The American College of the Building Arts educates and trains artisans in the traditional building arts to foster exceptional craftsmanship and encourage the preservation, enrichment, and understanding of the world’s architectural heritage through a liberal arts education.
The American College of the Building Arts will be the leading resource in higher education dedicated to the innovative and continued practice, study and promotion of the Building Arts. To achieve ACBA’s mission we will be governed by the following five strategic objectives:
- Life: Long-term success will be based upon the development of a committed and inspired community which is dedicated to fulfill the mission of the College.
- Achieve and Excel: Establish accredited academic programs that result in superior student competencies in a “Liberal Arts and Building Arts” major that affords our students a range of post-graduation options and offers exceptional opportunities for the College’s broader constituents.
- Learning Objectives: Seek opportunities to create or establish successful educational learning outcomes.
- Outreach and Development of Educated Artisans: Inspire future students and supporters by encouraging and promoting the Building Arts in the United States and throughout the world.
- Resources: Identify, develop, and manage resources whether human, economic, or physical in order to meet the mission that ensures directed growth of the institution.
American College of the Building Arts was founded in the aftermath of Hurricane Hugo, which struck the Southeastern coast of the United States in 1989. The devastating category four hurricane damaged or destroyed many historical coastal-Carolina buildings and left much of Charleston’s iron, plaster and fine wood work in disrepair. It took ten years to rebuild and restore the city’s damaged homes and historical buildings, in part, because of a shortage of skilled artisans. In 1999, in response to this gap in the building arts, a group of local movers and shakers planted the seeds that led to the founding of ACBA.
Initially, classes and workshops that focused on the building arts were offered at a number of different Charleston area locations. However, the original educational model proved difficult to execute, and the college founders regrouped to establish a degree-granting college, integrating the American liberal arts degree model with the artisan teaching styles of Europe. In 2004, ACBA was licensed by the South Carolina Commission on Higher Education to recruit students for a Bachelor of Applied Science and an Associate of Applied Science in the building arts. In 2009 the college awarded its first degrees to seven students. During these same years, ACBA reconfigured its administration, hiring current president, Lt. Gen. (Ret.) Colby M. Broadwater III and other administrative team members with strong business experience.
The first classes were offered at several different locations in and around the city of Charleston, including the Old Charleston District Jail, which became the college’s primary location for 17 years. Carpentry and forged architectural iron programs were housed at a separate site. The Jail was originally constructed in 1802 and expanded in 1855 to include living quarters for the warden and jailers on the street side and an octagonal rear wing. Many infamous inmates were housed in the prison, including high seas pirates, the female mass murderer Lavinia Fischer and Denmark Vesey, a free African American who plotted a slave rebellion that was discovered before it could be executed. During the Civil War both Confederate and Union prisoners were incarcerated within its walls. Although it had no electricity or running water, the jail housed prisoners until it was decommissioned in 1939.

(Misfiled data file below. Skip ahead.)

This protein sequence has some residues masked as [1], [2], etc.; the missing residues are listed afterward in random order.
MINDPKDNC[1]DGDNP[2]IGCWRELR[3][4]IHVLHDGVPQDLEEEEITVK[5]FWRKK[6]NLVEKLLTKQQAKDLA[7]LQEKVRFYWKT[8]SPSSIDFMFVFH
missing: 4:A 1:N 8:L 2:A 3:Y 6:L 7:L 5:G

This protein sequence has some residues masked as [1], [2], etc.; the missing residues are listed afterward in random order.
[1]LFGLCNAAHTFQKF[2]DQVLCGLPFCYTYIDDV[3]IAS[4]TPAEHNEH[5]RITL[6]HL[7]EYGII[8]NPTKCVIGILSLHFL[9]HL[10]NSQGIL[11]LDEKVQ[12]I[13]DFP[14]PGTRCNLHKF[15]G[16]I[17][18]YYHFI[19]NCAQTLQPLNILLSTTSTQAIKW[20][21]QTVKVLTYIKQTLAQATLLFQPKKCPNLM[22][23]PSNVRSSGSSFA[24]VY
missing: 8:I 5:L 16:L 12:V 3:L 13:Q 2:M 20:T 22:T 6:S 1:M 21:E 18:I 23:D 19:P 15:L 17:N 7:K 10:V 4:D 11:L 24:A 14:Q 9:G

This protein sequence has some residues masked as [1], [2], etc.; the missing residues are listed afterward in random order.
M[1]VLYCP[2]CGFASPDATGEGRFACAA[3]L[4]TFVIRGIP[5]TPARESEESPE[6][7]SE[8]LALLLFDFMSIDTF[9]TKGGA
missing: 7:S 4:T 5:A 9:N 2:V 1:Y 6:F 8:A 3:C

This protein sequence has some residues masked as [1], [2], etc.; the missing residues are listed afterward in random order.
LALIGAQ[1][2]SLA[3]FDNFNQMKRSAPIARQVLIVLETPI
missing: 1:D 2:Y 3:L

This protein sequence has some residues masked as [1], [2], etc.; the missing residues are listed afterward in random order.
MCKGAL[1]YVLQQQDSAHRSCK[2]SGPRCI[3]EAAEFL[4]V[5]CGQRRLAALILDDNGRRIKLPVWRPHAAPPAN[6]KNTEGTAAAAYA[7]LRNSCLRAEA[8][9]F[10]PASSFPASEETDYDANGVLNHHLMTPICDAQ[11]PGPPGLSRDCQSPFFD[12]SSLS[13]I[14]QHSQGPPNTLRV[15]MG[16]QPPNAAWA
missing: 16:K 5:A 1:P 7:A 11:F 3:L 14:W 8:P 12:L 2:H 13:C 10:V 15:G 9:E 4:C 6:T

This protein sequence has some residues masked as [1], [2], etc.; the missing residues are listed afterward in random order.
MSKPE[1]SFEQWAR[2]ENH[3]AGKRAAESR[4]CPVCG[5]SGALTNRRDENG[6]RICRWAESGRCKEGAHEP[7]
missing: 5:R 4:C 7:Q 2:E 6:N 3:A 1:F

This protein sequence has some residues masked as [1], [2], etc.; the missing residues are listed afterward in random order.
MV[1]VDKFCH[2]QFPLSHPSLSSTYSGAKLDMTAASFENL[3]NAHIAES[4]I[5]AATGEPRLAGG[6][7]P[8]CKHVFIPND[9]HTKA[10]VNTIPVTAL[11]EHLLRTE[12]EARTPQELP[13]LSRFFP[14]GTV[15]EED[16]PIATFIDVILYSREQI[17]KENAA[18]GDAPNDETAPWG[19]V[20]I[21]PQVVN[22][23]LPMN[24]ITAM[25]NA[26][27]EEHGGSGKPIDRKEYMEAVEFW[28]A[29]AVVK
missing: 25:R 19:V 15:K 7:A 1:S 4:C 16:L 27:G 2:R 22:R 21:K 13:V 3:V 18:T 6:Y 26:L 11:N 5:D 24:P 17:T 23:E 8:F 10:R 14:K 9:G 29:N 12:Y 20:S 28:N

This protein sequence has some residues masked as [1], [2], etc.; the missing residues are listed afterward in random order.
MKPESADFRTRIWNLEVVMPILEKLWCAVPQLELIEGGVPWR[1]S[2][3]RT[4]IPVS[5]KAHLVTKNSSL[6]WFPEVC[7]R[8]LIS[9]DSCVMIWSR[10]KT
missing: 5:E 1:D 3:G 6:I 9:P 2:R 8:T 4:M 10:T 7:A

During the years spent occupying and renovating the jail, the college viewed itself as caretaker of the building and its rich history. As part of ACBA's living learning laboratory, faculty members led students in assessing needs and proper methods of restoration, preservation and reconstruction.
Having outgrown its existing facilities, ACBA launched a major fundraising effort in 2014 to establish a single, expanded campus that could consolidate the teaching of all trades under one roof. With a major donation from Parallel Capital and from Russell and Betty Joan Hitt, founders of Virginia-based HITT Contracting, early supporters of ACBA, the college raised funds to purchase and renovate the abandoned Charleston Trolley Barn on Upper Meeting Street. On May 7, 2015, 150 people attended the ground breaking ceremony.
It took just over one year and approximately $6 million to build the new state-of-the-art ACBA campus that was formally opened in October 2016. The newly repurposed building maintains the historical ethos of the original structure while providing the students with modern academic and workshop space. Approximately 39,000 square feet were carved out of the barn’s original 24,000 square foot footprint. The front third of the three-story building houses an exhibition lobby, administrative offices, classrooms, labs and a community room available to local civic groups. Workshops and trade classrooms are located in the back two-thirds of the building. A student lounge, faculty offices and conference spaces occupy the second floor. The third floor rafters house the computer lab and ACBA’s unique library and its special collections.
All of the above text is taken directly from ACBA's wikipedia page. If you would like to view our wikipedia entry, please click here!